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Want to break the glass ceiling? Work with Aflac

The “American dream” is built on a basic premise: If you work hard, the sky’s the limit for your career and earning potential.

But the truth is that the limit isn’t the sky but the ceiling – the glass ceiling – for traditionally disadvantaged groups, including women. Women earn an average of just 82 cents for every dollar earned by men. The gender wage gap is even more pronounced among women of color: Black women earn 62 cents for every dollar earned by white men, and Latina and Indigenous women earn just 54 cents and 57 cents on the white man’s dollar, respectively.1 Those gaps are smaller when controlling for parallel jobs and qualifications – but they exist nonetheless.2

Structural change, such as enforcing equal pay laws, can help close the wage gap. But for individual earners, there’s another route that can help: becoming independently employed. When you sign up to be an insurance agent with Aflac, you sign up for a standardized commission structure that lets you find your own earnings ceiling instead of crashing into glass.

One way to break the glass ceiling: commission-based pay

The insurance industry has its own wage gap issues – women in insurance earn just 62 cents on the dollar.3 The sales industry also struggles, specifically in B2B sales, where women make up fewer than one-third of all sales positions, even though they outperform their male counterparts (86% of saleswomen achieve quota, compared with 78% of men).4,5

But that picture shifts when it comes to independent insurance agents. Part of the wage gap stems from differences in how men and women negotiate salaries.6 But with a commission-based structure, payment is fixed. Male agents can’t negotiate a higher commission rate than women – the commission percentage per policy is the same regardless of the agent.

The same goes for benchmark bonuses. First-year Aflac agents who hit every bonus benchmark wind up earning $13,700 just in bonuses – no negotiation necessary.7 A commission-based structure might not be for everyone. But because it treats everyone equally, it becomes an equalizer that can help women achieve their earning potential.

“Your income depends on the time and activity you put into your business,” says Meaghan Mutrie, market recruiter for Aflac. “If you commit yourself and focus your energy on developing your client base, you have the ability to control your income. We are performance-based – meaning everyone has an equal opportunity to succeed and earn what they feel they are worth.”8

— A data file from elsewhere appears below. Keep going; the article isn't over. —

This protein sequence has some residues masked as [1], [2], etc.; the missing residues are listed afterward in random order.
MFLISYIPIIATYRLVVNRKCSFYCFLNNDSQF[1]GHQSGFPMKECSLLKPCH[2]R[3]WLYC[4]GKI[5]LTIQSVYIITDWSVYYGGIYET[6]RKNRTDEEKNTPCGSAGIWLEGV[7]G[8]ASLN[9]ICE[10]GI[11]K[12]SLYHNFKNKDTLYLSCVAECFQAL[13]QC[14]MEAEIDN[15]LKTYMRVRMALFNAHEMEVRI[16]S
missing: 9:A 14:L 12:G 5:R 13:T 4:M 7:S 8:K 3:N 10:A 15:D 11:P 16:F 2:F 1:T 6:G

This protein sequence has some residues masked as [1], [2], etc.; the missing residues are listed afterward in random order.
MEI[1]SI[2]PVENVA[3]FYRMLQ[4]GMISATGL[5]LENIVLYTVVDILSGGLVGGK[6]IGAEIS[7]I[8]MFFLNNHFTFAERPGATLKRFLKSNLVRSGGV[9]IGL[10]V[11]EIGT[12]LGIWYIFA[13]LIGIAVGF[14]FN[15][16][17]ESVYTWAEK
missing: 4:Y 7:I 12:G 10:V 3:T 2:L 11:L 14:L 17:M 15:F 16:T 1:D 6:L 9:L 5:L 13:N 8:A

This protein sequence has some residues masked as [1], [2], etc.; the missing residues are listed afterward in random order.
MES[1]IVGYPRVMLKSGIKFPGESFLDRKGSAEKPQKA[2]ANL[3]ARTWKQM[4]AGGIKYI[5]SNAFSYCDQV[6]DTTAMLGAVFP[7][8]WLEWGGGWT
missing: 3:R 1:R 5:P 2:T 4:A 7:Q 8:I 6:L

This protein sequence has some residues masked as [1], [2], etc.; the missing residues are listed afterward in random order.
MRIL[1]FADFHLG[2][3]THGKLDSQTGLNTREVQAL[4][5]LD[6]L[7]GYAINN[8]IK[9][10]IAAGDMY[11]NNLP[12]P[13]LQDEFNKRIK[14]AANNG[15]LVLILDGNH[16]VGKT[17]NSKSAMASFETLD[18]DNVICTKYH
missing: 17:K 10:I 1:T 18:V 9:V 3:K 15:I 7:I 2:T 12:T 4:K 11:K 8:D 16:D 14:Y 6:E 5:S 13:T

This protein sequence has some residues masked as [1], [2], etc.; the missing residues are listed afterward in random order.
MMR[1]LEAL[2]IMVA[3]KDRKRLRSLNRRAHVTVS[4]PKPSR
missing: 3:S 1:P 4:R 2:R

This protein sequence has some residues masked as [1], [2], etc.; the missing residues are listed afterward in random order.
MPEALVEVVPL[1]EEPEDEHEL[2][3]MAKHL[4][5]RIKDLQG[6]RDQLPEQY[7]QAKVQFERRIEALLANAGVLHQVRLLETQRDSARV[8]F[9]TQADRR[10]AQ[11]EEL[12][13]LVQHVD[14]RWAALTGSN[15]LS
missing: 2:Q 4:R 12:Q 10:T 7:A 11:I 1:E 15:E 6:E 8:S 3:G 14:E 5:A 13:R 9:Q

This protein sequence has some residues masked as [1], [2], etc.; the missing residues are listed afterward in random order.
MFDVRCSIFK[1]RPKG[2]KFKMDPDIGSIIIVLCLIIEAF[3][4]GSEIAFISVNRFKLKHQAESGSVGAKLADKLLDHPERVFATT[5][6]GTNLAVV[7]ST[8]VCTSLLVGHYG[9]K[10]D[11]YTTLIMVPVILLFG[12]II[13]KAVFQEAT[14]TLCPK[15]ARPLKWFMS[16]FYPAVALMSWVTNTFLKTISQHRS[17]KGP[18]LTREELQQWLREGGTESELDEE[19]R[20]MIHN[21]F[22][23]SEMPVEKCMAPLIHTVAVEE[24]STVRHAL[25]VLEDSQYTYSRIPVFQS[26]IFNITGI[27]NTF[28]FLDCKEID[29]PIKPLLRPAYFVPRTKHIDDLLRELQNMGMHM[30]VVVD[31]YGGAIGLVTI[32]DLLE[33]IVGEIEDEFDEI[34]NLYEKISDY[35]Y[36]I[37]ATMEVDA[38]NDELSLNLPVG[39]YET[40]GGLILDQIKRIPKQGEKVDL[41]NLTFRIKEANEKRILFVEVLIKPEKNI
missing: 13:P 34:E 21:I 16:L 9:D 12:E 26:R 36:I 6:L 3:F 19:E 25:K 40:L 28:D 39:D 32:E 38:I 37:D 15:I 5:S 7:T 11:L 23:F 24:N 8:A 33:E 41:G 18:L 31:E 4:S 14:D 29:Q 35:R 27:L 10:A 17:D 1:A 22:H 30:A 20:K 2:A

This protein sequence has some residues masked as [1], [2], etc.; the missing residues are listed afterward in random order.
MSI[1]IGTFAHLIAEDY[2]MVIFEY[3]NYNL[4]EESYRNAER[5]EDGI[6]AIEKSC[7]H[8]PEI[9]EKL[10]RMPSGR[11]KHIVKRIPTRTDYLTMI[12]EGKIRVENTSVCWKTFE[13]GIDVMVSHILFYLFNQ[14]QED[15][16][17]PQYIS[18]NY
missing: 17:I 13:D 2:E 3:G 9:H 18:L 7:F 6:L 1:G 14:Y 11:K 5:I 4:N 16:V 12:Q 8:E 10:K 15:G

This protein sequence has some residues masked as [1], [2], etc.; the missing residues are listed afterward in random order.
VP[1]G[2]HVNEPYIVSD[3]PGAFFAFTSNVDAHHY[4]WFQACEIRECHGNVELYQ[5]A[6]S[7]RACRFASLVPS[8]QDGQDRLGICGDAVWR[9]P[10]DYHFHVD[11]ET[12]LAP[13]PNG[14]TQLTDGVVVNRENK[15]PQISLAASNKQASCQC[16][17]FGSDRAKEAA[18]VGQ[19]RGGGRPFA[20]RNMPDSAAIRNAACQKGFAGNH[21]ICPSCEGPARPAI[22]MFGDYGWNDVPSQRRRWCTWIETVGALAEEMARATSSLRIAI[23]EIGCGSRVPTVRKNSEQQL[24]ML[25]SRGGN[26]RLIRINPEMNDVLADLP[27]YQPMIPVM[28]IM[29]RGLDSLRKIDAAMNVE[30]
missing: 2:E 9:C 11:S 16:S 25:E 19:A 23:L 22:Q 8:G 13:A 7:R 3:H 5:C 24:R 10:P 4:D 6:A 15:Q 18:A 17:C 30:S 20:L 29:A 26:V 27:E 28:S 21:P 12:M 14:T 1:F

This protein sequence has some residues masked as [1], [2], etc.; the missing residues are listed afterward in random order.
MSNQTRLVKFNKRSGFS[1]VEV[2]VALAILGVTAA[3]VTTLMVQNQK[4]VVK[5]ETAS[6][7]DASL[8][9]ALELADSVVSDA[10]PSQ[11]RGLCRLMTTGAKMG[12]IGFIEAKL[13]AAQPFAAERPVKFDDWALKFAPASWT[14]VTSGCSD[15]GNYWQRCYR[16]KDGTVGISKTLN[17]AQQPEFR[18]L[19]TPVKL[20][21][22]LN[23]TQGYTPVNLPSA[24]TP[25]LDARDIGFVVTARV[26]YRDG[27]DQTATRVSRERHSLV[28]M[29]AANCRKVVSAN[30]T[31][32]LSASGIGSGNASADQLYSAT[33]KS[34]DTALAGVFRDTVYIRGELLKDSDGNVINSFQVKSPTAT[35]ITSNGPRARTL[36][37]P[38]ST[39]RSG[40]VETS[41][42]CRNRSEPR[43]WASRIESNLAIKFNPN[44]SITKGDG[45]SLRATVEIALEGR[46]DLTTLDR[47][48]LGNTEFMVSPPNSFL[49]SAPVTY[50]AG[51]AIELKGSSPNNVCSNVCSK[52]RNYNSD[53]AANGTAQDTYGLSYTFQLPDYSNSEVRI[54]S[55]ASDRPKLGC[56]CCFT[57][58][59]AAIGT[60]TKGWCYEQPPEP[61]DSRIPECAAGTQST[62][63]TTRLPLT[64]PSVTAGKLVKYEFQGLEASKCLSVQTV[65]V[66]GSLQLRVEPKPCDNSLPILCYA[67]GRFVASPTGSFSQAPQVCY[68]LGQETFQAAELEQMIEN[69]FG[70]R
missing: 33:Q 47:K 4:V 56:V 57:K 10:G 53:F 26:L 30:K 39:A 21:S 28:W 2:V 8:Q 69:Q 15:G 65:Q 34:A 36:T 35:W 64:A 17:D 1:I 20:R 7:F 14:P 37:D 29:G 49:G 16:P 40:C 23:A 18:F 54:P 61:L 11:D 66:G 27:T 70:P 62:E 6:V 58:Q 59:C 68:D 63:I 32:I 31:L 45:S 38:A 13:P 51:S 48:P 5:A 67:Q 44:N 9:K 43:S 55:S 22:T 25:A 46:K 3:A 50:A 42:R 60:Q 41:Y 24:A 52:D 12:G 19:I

Why a sales career can help women thrive

It’s not just negotiation that accounts for the wage gap. On the whole, when women have children, their earning potential tends to suffer – welcome to the “mommy track.” Having a family may be a choice, but it’s one that can penalize women in traditional careers.

But commission is once again an advantage for women working as independent insurance agents. Even if a woman chooses to pause her insurance sales career, she can still keep earning, thanks to what’s known as the “renewal commission” that is offered by some carriers. With Aflac, if you sell a policy and earn a renewal commission of, for example, 6% on that policy, you’ll keep earning that 6% every time that policy is renewed – even though the initial hard work of making the sale is behind you.9

Plus, because you generate your own business, working with Aflac gives you geographic flexibility. When Colleen Howard, a district sales coordinator who began her Aflac relationship as an agent, went to a career fair toward the end of her college years, she was unimpressed with many of the offerings. “Everyone I went to was like, ‘Well, here’s where we have branches and we’ll tell you where you’re going to go,’ and I’m like, ‘I don’t want you to tell me where I’m going to move.’” Her husband was in medical school, and she knew that his career meant moving to wherever he would be matched as a resident. But when she met with Aflac, she heard a different tale: one of self-determination that would allow her to move anywhere she wanted and take the business she built with her.10

That self-determination may have a connection with why women in sales outperform men. Research published in Harvard Business Review shows that high-performing saleswomen differ from high-performing salesmen – they’re likelier to draw upon strengths such as connection, collaboration and finding solutions, while men are likelier to rely more on driving outcomes.5 Given that collaboration was named the #1 trait for post-pandemic success in a survey from the Women Business Collaborative and Women Leadership Magazine USA, the ability to forge connections with others can serve women in any career, including sales.11

The goal of equal pay laws isn’t to help people break through the glass ceiling, but rather to remove it altogether. And with legislation, enforcement of that legislation and cultural awareness, we’re getting closer to turning the glass ceiling into a relic. But in the meantime, women with the qualities of a good insurance agent – grit, adaptability, a willingness to learn and a desire to help the community – have a path around that ceiling, pointing toward the sky.

Ready to take the first step toward becoming an insurance agent? Fill out our form and we’ll get in touch to chat.